In regards to bilateral trade between China and Australia in the 2018-2019 financial year, it was up 21 percent to a record A$235 billion but the number of deals dropped by 43 percent, from 74 to 42.
The biggest transaction was Mengniu Dairy Company’s acquisition of Bellamy’s Australia for A$1.5 billion, which accounted for 43.7 percent of total Chinese investment. This deal also made food and agribusiness the largest sector recipient with 44 percent of the annual total and Tasmania the region that received the largest percentage of investment for the first time, accounting for 44 percent of investment.
Chinese companies have invested over US$107 billion into Australia since 2008.
These are among the key findings of the Demystifying Chinese Investment in Australia (June 2020) report released today by the University of Sydney and KPMG.
Report co-author, Professor Hans Hendrischke from the University of Sydney Business School and China Studies Centre said: “The decline of Chinese investment in Australia mirrors the situation for a number of western countries including the USA, Canada and members of the European Union.
“These countries are all implementing tighter foreign direct investment screening measures, which goes some way to explaining the fall in Chinese investment in Australia over the last financial year.”
For the third consecutive year, new Chinese investment in Australia has dropped as China's globalisation takes a different trajectory.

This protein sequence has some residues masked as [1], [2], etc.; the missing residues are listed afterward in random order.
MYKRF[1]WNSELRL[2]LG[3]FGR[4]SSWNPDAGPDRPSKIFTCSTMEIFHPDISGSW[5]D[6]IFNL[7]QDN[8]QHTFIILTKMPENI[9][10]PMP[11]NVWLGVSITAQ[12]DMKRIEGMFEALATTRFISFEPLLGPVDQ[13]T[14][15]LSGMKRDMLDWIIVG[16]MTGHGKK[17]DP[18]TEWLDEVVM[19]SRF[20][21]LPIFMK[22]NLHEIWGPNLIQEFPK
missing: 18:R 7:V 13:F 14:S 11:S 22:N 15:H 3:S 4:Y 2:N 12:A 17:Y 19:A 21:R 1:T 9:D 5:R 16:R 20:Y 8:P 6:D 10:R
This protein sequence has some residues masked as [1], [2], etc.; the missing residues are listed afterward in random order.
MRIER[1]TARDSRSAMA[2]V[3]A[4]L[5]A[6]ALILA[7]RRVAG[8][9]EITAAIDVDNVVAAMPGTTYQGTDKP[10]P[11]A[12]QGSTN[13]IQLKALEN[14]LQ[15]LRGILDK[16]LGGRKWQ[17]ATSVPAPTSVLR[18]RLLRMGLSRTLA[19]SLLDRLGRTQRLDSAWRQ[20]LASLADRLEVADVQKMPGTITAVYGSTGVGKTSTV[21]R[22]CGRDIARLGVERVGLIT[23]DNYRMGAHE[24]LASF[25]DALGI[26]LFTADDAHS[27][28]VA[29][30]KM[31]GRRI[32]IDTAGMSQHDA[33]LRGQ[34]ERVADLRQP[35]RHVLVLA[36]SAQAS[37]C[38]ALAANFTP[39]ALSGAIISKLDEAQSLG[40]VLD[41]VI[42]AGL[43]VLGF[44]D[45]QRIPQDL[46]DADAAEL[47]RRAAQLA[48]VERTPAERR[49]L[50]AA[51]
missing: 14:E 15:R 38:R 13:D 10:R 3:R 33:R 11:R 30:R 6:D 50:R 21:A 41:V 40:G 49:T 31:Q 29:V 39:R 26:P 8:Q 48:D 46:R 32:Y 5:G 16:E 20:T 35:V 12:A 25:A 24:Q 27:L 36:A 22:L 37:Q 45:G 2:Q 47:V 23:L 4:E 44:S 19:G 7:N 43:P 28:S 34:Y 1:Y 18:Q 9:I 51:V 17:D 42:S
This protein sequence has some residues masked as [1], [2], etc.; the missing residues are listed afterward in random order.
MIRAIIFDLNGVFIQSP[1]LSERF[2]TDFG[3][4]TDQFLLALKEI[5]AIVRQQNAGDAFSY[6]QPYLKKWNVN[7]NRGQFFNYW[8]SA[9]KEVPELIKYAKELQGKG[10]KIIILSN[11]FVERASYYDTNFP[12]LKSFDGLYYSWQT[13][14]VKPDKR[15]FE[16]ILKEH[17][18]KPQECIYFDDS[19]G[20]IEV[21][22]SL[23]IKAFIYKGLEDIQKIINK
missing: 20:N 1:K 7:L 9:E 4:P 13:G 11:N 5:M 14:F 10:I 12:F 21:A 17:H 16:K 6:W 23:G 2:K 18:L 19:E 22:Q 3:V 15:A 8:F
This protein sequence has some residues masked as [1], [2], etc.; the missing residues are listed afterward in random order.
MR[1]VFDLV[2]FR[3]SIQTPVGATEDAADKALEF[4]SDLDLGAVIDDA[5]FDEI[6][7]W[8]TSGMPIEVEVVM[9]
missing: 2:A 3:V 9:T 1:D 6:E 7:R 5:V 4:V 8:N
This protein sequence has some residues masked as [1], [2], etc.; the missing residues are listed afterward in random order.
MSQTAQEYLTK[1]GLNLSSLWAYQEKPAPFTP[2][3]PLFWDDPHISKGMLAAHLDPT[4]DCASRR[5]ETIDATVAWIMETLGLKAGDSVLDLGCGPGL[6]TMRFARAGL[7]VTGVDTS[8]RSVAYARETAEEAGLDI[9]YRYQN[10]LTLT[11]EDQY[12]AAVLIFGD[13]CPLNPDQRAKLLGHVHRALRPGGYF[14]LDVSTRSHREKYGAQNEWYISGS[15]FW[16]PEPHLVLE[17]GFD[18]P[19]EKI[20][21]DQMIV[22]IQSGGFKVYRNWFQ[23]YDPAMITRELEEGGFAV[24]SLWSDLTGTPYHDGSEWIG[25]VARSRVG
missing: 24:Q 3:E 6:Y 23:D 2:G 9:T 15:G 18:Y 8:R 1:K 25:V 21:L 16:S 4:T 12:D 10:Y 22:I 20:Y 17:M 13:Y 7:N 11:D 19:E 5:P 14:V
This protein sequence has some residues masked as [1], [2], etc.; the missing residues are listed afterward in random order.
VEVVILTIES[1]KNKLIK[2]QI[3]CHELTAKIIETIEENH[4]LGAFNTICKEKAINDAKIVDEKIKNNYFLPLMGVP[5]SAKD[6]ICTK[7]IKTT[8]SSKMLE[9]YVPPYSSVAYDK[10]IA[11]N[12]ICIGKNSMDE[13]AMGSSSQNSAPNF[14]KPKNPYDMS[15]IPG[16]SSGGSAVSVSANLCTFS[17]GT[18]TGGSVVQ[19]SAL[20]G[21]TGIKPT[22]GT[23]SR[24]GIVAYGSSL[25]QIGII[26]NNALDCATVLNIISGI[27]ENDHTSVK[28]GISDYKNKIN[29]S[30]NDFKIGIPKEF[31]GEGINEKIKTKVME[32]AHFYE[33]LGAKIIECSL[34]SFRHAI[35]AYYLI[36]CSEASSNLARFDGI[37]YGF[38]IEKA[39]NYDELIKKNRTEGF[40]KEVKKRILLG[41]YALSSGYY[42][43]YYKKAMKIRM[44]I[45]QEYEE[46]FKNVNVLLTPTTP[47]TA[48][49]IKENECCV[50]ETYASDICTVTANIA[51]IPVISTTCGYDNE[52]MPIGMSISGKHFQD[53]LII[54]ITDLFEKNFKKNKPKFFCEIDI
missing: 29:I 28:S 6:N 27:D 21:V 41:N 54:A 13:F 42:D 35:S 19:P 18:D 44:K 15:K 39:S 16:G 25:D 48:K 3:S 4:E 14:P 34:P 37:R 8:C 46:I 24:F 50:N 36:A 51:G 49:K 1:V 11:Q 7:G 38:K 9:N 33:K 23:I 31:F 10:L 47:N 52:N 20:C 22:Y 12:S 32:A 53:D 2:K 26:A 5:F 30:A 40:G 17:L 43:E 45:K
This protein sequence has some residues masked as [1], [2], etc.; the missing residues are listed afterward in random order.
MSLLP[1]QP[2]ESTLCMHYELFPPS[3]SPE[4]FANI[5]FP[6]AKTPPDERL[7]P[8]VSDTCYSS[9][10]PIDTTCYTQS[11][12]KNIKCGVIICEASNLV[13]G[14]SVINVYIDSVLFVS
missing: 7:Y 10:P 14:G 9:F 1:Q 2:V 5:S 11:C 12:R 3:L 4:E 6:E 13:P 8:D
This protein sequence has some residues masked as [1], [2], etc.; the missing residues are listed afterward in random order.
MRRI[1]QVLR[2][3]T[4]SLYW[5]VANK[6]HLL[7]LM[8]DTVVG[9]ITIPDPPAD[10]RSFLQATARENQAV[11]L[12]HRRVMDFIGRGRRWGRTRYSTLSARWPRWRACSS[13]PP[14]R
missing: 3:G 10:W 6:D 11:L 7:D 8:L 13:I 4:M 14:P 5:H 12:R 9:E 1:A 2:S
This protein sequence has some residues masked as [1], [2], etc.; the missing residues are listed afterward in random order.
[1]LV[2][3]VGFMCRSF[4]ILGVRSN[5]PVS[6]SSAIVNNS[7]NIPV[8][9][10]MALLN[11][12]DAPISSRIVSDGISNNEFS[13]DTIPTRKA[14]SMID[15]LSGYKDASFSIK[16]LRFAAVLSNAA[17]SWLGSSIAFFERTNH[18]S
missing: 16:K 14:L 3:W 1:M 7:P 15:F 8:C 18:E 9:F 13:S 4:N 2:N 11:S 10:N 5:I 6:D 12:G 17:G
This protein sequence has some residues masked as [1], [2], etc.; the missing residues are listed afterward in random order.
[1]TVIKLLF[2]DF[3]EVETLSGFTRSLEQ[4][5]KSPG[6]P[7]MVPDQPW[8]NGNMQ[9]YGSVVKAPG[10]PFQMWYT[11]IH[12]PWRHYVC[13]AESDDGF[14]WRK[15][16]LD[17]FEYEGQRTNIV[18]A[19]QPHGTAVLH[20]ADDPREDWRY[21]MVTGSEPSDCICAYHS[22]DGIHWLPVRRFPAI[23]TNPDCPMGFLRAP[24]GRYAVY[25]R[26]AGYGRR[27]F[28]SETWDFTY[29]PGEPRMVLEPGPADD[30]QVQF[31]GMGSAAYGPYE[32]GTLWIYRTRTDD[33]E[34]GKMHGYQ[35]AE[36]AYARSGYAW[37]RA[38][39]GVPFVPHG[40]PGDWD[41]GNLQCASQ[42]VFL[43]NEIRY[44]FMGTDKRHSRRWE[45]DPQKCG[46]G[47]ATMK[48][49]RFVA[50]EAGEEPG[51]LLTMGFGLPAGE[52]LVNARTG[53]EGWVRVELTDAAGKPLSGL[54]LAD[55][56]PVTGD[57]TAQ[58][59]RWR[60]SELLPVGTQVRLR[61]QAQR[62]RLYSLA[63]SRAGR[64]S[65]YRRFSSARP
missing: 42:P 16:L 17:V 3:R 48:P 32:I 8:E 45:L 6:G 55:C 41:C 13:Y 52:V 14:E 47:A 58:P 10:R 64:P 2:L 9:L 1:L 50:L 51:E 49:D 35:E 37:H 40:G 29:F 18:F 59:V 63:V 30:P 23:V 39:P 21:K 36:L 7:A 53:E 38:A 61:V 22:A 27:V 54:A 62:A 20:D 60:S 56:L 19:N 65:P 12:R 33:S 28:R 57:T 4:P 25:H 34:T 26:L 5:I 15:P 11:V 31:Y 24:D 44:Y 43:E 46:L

Doug Ferguson, Head of Asia & International Markets at KPMG Australia and report co-author, added: "In 2019, new Chinese investment into Australia has fallen significantly, from A$10.3 billion in 2017 to A$3.4 billion – the lowest since 2007. The reasons for the decline are many and no one country or issue is responsible.
"Chinese companies have invested over US$107 billion into Australia since 2008 and this capital has been a really important contributor to economic growth locally but new investment is slowing.
"While deal activity will still continue because of the genuine complementarity between both nations and the large number of Chinese companies now established in Australia, we don’t expect to see a continuation of large-scale investment by new Chinese entrants in the short-to-medium term."
Despite a year-on-year decline of 51 percent, the commercial real estate sector was the second largest recipient of Chinese investment in 2019, accounting for A$1.5 billion.
Chinese investment in commercial real estate was mainly directed to smaller acquisitions in 2019. Just under 70 percent of the total number of transactions involved deal sizes of A$50 million or less.
Dr Wei Li from the University of Sydney Business School, fellow report author, said: "Chinese companies look to Australia for market know-how, standards and collaboration.
"For the third consecutive year, new Chinese investment in Australia has dropped as China's globalisation takes a different trajectory and Australia's engagement with China reverts back to primarily focus on trade relations."